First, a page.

Eliot Higgins is the founder of Bellingcat, and award winning investigative collective that has led the way in the growing field of online open source investigation. Bellingcat by Higgins in July 2014, shortly before the downing of Malaysia Airlines Flight 17, also known as MH17, over Eastern Ukraine on July 17th 2014.
The investigation into the circumstances surrounding the incident became Bellingcat’s first major investigation, with Bellingcat’s volunteer investigation team making major discoveries about the case. This includes tracking the Buk missile launcher that shot down MH17 through Ukraine on July 17th, identifying it as originating from Russia’s 53rd Air Defence Brigade, naming multiple individuals linked to the shooting down of the aircraft, and much more.
The official criminal investigation into the incident, led by the Joint Investigation Team (JIT), has confirmed Bellingcat’s findings with its own investigations, and has praised Bellingcat for its work on the case.
Since its founding in 2014, Bellingcat has grown from Higgins and a small team of volunteers to 20 full time staff members, and a growing team of volunteers based across the world. Bellingcat has also made significant findings in the Skripal poisoning case, and identified the real identities of Russian intelligence operatives working across Europe.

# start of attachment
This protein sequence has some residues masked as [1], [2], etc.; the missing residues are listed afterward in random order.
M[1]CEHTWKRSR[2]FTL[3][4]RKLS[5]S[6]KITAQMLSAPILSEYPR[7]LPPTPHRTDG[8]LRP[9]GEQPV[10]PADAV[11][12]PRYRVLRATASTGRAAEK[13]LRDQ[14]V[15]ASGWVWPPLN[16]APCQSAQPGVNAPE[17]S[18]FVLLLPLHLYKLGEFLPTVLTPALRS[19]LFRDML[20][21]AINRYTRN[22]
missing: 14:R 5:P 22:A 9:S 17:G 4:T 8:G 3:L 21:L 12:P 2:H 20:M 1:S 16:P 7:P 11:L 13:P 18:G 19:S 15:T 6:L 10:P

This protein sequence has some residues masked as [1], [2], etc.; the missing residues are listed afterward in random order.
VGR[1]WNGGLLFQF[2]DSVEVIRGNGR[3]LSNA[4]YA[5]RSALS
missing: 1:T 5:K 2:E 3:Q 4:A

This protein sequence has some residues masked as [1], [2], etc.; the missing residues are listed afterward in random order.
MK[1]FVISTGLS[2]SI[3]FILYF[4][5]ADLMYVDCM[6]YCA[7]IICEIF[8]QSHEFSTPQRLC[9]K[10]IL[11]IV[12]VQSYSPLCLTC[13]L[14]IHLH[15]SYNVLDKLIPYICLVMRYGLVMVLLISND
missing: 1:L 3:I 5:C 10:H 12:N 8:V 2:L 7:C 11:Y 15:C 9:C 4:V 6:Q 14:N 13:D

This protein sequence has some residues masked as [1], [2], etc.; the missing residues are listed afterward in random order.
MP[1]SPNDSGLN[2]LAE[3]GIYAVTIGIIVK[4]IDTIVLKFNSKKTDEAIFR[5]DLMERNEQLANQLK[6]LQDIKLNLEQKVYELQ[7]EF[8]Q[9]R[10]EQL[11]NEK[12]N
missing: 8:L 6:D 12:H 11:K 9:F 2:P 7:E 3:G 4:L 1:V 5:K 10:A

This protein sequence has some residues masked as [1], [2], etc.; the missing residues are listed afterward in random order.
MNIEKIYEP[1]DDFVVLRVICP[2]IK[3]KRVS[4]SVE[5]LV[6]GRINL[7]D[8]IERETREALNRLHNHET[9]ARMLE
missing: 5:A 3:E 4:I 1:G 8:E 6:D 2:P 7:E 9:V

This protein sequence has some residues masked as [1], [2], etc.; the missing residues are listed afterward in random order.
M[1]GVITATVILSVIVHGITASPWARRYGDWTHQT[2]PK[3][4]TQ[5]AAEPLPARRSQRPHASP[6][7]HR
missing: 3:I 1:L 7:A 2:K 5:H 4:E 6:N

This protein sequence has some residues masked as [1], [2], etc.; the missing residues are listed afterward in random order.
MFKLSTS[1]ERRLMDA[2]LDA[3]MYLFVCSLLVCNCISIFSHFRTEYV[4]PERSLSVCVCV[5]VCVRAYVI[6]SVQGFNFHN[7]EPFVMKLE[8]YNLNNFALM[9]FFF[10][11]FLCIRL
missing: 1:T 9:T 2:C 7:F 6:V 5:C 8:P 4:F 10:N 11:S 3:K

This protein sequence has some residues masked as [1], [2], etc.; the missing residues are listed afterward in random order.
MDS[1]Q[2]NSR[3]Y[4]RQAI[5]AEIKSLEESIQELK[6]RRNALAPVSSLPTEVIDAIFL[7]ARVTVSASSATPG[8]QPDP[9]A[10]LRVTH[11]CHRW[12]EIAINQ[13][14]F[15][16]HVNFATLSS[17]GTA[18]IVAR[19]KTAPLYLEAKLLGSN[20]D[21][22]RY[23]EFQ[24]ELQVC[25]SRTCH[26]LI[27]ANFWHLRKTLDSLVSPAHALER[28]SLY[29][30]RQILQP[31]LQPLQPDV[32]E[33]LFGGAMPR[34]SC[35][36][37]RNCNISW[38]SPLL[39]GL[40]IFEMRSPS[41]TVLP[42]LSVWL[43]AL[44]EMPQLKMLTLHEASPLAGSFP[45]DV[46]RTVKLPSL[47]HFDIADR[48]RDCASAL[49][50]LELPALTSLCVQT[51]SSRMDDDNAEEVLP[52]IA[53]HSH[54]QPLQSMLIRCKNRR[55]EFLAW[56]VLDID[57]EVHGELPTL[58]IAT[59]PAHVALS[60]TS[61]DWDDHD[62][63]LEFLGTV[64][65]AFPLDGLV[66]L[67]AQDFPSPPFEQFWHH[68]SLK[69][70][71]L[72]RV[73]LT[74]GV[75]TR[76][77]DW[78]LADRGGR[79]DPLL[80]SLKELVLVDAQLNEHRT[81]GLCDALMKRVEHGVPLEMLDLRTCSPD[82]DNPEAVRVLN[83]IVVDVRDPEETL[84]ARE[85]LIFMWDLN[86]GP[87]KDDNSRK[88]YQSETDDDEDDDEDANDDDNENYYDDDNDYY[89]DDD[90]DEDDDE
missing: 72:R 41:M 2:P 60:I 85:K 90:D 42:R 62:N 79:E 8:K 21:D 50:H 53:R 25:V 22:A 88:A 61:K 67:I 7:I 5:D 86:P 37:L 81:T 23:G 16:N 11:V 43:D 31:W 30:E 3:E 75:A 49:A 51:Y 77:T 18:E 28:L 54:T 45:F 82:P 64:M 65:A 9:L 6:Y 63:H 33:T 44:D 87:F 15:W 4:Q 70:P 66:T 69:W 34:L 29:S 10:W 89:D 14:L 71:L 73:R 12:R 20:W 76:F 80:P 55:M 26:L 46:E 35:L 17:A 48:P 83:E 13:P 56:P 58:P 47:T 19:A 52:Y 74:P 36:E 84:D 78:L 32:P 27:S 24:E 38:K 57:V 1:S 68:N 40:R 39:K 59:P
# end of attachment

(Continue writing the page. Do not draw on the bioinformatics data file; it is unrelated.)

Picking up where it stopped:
Higgins has also worked with a broad number of organisations as part of collaborative investigative and training projects, as well as playing a key role in the development of the field of online open source investigation. This includes working with international bodies such as the International Criminal Court on answering questions around how online open source investigation can be used in their own work, as well as broader issues related to justice and accountability.
Most recently this work on justice and accountability has focused on the conflict in Yemen, where Bellingcat has worked with lawyers from the Global Legal Action Network to investigate Saudi-led Coalition airstrikes, identifying likely violations of international humanitarian law. These investigations have been submitted to an ongoing UK government review of arms exports agreements to Saudi Arabia.